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152012 FACTS: “[Respondent] subsequently received the amount of twenty-three thousand, one hundred fifty-three Saudi Riyals (SR23,153.00) from [Petitioner] ABV, as final settlement of his claims and was issued an exit visa that required him to immediately go back to the Philippines. “As a result of the foregoing, [respondent] filed a complaint for breach of contract and/or illegal dismissal, before the Philippine Overseas Employment Administration which was referred to the National Labor Relations Commission “Although [respondent’s] employment contract was supposed to be valid until July 26, 1995, it was pre -terminated, through an Inter-Office Memo on Notice of Termination, dated November 17, 1994, allegedly, for the reason, ‘reduction of force.’ “[Respondent] Marianito C. Esquillo was hired as a structural engineer by [Petitioner] ABV Rock Group (‘ABV’) based in Jeddah , Kingdom of Saudi Arabia. He commenced employment on July 27, 1989, with an initial monthly salary of US$1,000.00 that was gradually increased, on account of his good performance and the annual renewal of his employment contract, until it reached US$1,300.00. Private respondent Land & Housing Development Corporation (‘LHDC’), a local placement agency, facilitated [respondent’s] employment papers. The Court of Appeals ruled that despite the absence of a written categorical objection to the sufficiency of the payment received as consideration for the execution of the quitclaim, jurisprudence supported the right of respondent to demand what was rightfully his under our labor laws. Hence, he should have been allowed to recover the difference between the amount he had actually received and the amount he should have received. The CA also found that the NLRC had erroneously applied RA 8042 to the case. The appellate court held that respondent was entitled to the salaries corresponding to the unexpired portion of his Contract, in addition to what he had already received. Hence, this Petition. ISSUES: Whether respondent, despite having executed a quitclaim, is entitled to a grant of his additional monetary claims.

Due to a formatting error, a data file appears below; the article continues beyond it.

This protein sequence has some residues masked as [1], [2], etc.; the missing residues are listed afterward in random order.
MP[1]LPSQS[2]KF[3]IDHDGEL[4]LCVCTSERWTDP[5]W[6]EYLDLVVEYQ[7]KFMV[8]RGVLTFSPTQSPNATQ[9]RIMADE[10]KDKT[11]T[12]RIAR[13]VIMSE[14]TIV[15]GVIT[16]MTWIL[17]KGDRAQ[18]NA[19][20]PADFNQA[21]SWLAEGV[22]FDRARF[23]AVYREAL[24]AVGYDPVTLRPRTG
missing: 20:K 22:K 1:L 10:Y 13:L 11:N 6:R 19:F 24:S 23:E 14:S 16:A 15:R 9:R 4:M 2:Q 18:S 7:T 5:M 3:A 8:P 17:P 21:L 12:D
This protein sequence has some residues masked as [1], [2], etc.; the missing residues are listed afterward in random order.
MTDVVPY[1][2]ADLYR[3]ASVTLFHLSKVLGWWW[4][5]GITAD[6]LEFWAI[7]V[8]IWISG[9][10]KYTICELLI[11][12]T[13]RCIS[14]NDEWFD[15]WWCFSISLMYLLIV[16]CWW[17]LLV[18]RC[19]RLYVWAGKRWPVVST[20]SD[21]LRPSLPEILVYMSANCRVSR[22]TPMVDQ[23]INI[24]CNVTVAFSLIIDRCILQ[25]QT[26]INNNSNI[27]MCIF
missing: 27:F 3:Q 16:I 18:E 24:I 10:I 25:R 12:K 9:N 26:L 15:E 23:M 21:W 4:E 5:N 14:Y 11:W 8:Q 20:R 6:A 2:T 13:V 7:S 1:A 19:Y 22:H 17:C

RULING: The Petition has no merit. The factual findings of labor officials, who are deemed to have acquired expertise in matters within their respective jurisdictions, are generally accorded not only respect but finality.  In the present case, the labor arbiter found respondent’s dismissal to be illegal and devoid of any just or authorized cause. The factual findings of the NLRC and the CA on this matter were not contradictory. Hence, the Court finds no reason to deviate from their factual finding that respondent was dismissed without any legal cause With regard to contract workers, in cases arising before the effectivity of RA 8042 (the Migrant Workers and Overseas Filipinos Act), it is settled that if “the contract is for a fixed term and the employee is dismissed without just cause, he is entitled to the paymen t of his salaries corresponding to the unexpired portion of his contract.”  In the present case, the Contract of respondent was until July 26, 1995. Since his dismissal from service effective December 18, 1994, was not for a just cause, he is entitled to be paid his salary corresponding to the unexpired portion of his Contract, in the total amount of US$9,447. We now go to the Release and Quitclaim signed by respondent. Petitioners claim that the foregoing Release and Quitclaim has forever released them from “any and all c laims, demands, dues, actions, or causes of action” arising from respondent’s employment with them. They also contend that the validity of the document can no longer be questioned. Unfortunately for petitioners, jurisprudence does not support their stance. The fact that employees have signed a release and/or quitclaim does not necessarily result in the waiver of their claims. The law strictly scrutinizes agreements in which workers agree to receive less compensation than what they are legally entitled to. That document does not always bar them from demanding benefits to which they are legally entitled “Along this line, we have more trenchantly declared that quitclaims and/or complete releases executed by the employees do not estop them from pursuing their claims arising from unfair labor practices of the employer. The basic reason for this is that such quitclaims and/or complete releases are against public policy and, therefore, null and void. The acceptance of termination does not divest a laborer of the right to prosecute his employer for unfair labor practice acts. While there may be possible exceptions to this holding, we do not perceive any in the case at bar. “Not all waivers and quitclaims are invalid as against public policy. If the agreement was voluntarily entered into and represents a reasonable settlement, it is binding on the parties and may not later be disowned simply because of a change of mind. It is only where there is clear proof that the waiver was wangled from an unsuspecting or gullible person, or the terms of settlement are unconscionable on its face, that the law will step in to annul the questionable transaction. But where it is shown that the person making the waiver did so voluntarily, with full understanding of what he was doing, and the consideration for the quitclaim is credible and reasonable, the transaction must be recognized as a valid and binding undertaking.” Hence, quitclaims in which employees voluntarily accept a reasonable amount or consideration as settlement are deemed valid. These agreements cannot be set aside merely because the parties have subsequently changed their minds.  Consistent with this doctrine, a tribunal has the duty of scrutinizing quitclaims brought to its attention by either party, in order to determine their validity. To determine whether the Release and Quitclaim is valid, one important factor that must be taken into account is the consideration accepted by respondent; the amount must constitute a “reasonable settlement.” The NLRC considered the amount of US$6,716 or SR23,153 reasonable, when compared with (1) $3,900, the three-month salary that he would have been entitled to recover if RA 8042 were applied; and (2) US$9,447, his salaries for the unexpired portion of his Contract. It is relevant to point out, however, that respondent was dismissed prior to the effectivity of RA 8042. As discussed at the outset, he is entitled to his salaries corresponding to the unexpired portion of his Contract. This amount is exclusive of the SR23,153 that he received based on the November 29, 1994 Final Settlement. The latter amount was comprised of overtime pay, vacation pay, indemnity, contract reward and